In the past, the Federal Trade Commission ("FTC") warned, and subsequently penalized, businesses that publish misleading and false reviews or endorsements. Now, the FTC is taking things up a notch, by utilizing its Penalty Offense Authority to alert businesses of the fact that the Federal Trade Commission Act (the "Act") will be enforced even more aggressively than in the past. Civil penalties per offense can range up to $43,792 if an advertiser is determined to have willfully acted in violation of the Act. Last week, the FTC put over 700 businesses on notice of this crackdown by sending Notices of Penalty Offense which grant it the power to seek the aforementioned civil penalties.
What Falls Within Wrongful Conduct?
The FTC seeks to curtail a number of ill-fated practices by issuing the Notices of Penalty Offense. The laundry list of offenses includes, but is not limited to:
- using an endorsement to make deceptive performance claims;
- misrepresenting whether an endorser is an actual, current, or recent user;
- failing to disclose an unexpected material connection with an endorser;
- falsely claiming an endorsement by a third party; and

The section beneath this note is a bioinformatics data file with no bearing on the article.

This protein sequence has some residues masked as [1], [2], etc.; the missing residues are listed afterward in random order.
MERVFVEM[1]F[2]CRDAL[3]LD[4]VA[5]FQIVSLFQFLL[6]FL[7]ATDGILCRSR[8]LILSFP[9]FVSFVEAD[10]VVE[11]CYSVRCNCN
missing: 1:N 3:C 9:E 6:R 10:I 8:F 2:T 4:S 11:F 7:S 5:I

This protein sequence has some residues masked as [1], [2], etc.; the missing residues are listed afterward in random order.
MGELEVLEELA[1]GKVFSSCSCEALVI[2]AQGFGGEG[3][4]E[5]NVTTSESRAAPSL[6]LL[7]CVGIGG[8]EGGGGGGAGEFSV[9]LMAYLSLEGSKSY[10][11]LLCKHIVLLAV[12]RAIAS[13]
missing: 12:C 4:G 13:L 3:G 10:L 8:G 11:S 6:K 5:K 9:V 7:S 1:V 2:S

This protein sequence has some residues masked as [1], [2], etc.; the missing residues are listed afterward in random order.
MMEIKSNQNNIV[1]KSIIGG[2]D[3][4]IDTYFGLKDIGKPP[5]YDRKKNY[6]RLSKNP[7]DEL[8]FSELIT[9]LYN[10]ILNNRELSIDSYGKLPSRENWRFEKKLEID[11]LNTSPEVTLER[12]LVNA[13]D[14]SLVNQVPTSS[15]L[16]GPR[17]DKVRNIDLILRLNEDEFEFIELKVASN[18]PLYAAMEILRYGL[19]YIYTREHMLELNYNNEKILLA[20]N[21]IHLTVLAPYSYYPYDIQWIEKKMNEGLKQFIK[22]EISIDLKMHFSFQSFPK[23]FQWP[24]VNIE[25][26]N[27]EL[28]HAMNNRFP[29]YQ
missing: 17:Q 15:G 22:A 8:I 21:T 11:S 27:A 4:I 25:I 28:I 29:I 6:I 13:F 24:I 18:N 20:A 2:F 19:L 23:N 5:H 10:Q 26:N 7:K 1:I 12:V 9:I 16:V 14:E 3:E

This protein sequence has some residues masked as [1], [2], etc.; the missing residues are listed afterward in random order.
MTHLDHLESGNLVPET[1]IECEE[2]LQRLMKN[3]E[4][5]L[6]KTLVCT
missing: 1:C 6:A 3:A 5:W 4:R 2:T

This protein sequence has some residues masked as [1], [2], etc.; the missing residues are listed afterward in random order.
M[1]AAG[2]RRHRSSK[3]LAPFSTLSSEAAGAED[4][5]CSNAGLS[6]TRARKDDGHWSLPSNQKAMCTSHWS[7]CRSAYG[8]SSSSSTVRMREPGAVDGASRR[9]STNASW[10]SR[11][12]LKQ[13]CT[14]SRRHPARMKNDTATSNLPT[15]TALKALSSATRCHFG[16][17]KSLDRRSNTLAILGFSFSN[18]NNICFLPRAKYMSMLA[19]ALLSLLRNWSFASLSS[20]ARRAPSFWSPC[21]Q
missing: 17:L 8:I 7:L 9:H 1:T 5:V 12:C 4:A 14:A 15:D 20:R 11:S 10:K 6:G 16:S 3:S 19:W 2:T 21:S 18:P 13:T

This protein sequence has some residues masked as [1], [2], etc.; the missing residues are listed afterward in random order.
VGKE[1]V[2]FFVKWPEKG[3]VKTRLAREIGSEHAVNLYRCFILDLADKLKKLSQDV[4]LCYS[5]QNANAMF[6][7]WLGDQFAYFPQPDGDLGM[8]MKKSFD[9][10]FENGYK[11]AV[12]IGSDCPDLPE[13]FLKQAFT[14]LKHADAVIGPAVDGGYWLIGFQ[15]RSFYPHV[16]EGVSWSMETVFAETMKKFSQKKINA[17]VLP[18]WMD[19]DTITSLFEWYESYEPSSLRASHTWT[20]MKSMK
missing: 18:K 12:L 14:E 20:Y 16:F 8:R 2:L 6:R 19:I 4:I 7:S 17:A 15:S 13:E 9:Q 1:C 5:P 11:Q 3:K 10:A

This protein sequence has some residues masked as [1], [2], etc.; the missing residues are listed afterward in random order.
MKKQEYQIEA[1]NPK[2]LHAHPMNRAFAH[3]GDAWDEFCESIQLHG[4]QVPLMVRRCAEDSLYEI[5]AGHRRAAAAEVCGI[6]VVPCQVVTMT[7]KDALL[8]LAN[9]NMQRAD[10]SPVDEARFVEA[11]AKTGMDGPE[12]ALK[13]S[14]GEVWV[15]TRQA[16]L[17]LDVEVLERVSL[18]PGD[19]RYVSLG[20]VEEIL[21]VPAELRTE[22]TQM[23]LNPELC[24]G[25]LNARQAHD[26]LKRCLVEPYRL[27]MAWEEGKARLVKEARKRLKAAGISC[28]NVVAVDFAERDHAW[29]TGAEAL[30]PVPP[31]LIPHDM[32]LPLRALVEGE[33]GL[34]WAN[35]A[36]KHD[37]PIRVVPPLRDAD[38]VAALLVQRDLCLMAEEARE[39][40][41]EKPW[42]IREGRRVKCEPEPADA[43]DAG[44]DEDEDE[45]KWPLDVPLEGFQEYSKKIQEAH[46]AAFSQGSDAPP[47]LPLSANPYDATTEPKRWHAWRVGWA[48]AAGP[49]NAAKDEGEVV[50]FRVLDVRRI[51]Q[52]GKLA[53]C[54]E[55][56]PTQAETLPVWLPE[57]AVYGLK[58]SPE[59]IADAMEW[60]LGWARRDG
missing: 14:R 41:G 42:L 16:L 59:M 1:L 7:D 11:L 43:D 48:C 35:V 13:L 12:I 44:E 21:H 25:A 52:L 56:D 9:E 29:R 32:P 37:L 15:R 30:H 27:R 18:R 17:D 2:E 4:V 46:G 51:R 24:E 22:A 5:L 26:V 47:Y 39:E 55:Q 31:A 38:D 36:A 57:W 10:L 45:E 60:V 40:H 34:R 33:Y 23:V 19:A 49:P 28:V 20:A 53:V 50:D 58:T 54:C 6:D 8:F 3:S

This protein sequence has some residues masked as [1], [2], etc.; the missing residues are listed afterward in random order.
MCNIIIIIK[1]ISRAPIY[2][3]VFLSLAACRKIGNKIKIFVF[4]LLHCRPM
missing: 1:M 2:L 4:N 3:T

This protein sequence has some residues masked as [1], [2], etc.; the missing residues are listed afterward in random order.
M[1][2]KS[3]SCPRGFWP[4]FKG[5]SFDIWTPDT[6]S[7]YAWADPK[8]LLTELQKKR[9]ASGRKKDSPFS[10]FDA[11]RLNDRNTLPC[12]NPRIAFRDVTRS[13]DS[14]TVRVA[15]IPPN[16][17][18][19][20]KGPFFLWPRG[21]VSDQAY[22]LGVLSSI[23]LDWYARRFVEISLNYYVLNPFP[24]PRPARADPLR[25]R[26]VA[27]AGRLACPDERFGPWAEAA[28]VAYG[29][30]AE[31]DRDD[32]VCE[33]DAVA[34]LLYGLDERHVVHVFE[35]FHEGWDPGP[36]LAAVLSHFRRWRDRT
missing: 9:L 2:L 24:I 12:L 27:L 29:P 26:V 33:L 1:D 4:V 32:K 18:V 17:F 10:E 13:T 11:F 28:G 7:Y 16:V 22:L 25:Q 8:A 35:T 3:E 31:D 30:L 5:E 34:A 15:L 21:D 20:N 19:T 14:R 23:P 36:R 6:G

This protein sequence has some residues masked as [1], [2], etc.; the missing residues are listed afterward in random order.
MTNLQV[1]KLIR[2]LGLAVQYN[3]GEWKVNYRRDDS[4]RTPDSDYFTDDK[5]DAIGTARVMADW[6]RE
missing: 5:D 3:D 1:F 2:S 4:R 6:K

- misrepresenting that the experience of endorsers represents consumers' typical or ordinary experience.
In the past, the FTC has levied multi-million dollar judgments against companies that have engaged in these types of practices, so compliance is not to be taken lightly. This latest iteration of FTC action regarding false reviews and phony endorsements is no different. While the more than 700 companies put on notice are not flagged for having committed these types of offenses, the preemptive warning of civil penalties for any such future conduct highlights the FTC's proactivity and commitment to enforcement. For a complete list of businesses that received the Notices of Penalty Offense, visit the FTC's website.
Why Does This Matter for Your Business?
It is imperative that businesses understand the intricacies of the FTC Act and other federal and state laws that restrict how products are advertised to consumers. The most recent Notices of Penalty Offense serve as just another example of how businesses that engage in deceptive practices, such as publishing false reviews, may be subject to civil enforcement action and associated monetary penalties.
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